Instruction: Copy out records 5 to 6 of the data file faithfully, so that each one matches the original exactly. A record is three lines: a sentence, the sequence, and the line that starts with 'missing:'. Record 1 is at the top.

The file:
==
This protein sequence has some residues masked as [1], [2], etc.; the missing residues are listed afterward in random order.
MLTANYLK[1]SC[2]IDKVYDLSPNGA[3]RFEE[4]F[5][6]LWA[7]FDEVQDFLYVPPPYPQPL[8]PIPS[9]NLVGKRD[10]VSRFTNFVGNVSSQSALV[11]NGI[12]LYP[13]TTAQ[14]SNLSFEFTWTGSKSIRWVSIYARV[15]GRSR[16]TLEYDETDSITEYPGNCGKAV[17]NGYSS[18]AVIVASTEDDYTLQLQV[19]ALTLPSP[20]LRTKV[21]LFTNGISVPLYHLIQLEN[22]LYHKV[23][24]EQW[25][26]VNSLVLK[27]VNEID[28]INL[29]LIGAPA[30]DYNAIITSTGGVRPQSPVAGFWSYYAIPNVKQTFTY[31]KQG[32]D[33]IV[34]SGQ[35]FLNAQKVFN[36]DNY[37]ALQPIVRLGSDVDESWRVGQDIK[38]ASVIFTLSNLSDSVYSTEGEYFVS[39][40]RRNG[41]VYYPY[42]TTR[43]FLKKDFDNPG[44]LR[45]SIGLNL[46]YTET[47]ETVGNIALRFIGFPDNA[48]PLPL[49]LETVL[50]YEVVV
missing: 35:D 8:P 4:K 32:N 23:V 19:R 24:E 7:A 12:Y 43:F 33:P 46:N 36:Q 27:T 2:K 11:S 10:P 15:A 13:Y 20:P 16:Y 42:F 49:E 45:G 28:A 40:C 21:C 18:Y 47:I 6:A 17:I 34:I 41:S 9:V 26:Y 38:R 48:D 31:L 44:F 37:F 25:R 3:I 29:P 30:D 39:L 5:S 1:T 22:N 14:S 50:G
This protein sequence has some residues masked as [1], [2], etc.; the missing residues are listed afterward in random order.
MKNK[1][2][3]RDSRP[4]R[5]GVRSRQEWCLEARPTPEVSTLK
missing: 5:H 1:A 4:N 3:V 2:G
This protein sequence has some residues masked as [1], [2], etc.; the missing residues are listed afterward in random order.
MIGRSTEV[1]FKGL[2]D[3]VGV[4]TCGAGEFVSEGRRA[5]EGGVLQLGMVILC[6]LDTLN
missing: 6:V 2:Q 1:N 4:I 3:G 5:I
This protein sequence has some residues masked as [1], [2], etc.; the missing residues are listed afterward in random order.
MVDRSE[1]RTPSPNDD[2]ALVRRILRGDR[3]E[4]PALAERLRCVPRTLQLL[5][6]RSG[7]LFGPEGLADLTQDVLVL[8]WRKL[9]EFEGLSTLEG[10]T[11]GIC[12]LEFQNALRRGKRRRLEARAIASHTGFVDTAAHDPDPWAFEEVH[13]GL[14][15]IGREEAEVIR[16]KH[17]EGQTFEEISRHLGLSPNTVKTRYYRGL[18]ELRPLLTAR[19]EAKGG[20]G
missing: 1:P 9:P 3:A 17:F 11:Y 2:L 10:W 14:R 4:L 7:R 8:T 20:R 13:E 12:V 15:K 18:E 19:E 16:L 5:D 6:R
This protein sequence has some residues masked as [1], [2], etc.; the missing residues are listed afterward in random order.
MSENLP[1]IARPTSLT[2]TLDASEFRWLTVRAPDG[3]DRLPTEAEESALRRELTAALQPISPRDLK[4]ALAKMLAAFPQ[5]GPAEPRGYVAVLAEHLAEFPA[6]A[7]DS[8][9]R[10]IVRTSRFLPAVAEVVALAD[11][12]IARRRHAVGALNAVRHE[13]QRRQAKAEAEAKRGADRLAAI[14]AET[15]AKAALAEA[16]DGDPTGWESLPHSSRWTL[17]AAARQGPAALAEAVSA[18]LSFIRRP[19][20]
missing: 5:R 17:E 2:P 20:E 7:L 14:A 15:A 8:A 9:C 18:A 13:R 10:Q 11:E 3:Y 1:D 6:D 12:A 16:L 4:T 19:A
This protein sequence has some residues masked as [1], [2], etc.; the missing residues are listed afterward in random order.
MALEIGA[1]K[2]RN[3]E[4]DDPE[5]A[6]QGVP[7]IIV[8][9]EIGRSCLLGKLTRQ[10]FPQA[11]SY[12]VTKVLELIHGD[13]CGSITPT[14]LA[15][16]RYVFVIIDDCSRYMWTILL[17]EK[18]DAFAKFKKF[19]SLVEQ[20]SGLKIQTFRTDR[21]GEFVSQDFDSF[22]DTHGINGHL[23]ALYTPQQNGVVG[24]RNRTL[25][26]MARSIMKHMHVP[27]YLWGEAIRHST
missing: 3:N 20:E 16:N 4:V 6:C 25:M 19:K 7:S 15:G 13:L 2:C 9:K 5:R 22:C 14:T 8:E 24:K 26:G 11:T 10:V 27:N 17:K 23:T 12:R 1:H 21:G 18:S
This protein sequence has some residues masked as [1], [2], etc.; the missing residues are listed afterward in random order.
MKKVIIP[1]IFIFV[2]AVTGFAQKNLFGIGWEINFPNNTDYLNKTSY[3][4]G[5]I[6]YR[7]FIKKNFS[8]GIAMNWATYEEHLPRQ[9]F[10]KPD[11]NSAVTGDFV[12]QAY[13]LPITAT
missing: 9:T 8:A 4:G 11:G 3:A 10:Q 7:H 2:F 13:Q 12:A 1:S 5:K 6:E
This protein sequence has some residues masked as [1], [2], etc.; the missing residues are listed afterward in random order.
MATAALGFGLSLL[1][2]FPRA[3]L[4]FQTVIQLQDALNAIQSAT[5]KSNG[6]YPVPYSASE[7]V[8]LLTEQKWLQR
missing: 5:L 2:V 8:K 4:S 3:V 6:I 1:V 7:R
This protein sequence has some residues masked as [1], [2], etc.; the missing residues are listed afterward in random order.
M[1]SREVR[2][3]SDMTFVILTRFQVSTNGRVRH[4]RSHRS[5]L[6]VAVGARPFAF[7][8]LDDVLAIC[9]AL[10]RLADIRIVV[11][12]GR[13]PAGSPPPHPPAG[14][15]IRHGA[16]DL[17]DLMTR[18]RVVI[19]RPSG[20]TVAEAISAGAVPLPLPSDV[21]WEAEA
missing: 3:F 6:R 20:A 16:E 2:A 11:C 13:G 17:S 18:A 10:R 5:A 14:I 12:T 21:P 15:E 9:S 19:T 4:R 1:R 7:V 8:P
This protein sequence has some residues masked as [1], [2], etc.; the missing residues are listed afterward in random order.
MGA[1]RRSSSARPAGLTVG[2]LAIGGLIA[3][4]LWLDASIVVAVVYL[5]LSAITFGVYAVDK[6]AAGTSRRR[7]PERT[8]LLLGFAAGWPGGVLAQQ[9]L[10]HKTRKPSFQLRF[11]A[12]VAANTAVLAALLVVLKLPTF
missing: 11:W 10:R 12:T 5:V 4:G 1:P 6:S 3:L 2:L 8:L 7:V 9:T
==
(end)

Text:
This protein sequence has some residues masked as [1], [2], etc.; the missing residues are listed afterward in random order.
MSENLP[1]IARPTSLT[2]TLDASEFRWLTVRAPDG[3]DRLPTEAEESALRRELTAALQPISPRDLK[4]ALAKMLAAFPQ[5]GPAEPRGYVAVLAEHLAEFPA[6]A[7]DS[8][9]R[10]IVRTSRFLPAVAEVVALAD[11][12]IARRRHAVGALNAVRHE[13]QRRQAKAEAEAKRGADRLAAI[14]AET[15]AKAALAEA[16]DGDPTGWESLPHSSRWTL[17]AAARQGPAALAEAVSA[18]LSFIRRP[19][20]
missing: 5:R 17:E 2:P 20:E 7:L 14:A 15:A 8:A 9:C 18:A 13:R 10:Q 11:E 3:Y 1:D 6:D 12:A 16:L 4:T 19:A
This protein sequence has some residues masked as [1], [2], etc.; the missing residues are listed afterward in random order.
MALEIGA[1]K[2]RN[3]E[4]DDPE[5]A[6]QGVP[7]IIV[8][9]EIGRSCLLGKLTRQ[10]FPQA[11]SY[12]VTKVLELIHGD[13]CGSITPT[14]LA[15][16]RYVFVIIDDCSRYMWTILL[17]EK[18]DAFAKFKKF[19]SLVEQ[20]SGLKIQTFRTDR[21]GEFVSQDFDSF[22]DTHGINGHL[23]ALYTPQQNGVVG[24]RNRTL[25][26]MARSIMKHMHVP[27]YLWGEAIRHST
missing: 3:N 20:E 16:N 4:V 6:C 25:M 19:K 7:S 15:G 13:L 2:C 9:K 5:R 22:C 14:T 8:E 24:K 26:G 11:T 10:V 27:N 17:K 23:T 12:R 1:H 21:G 18:S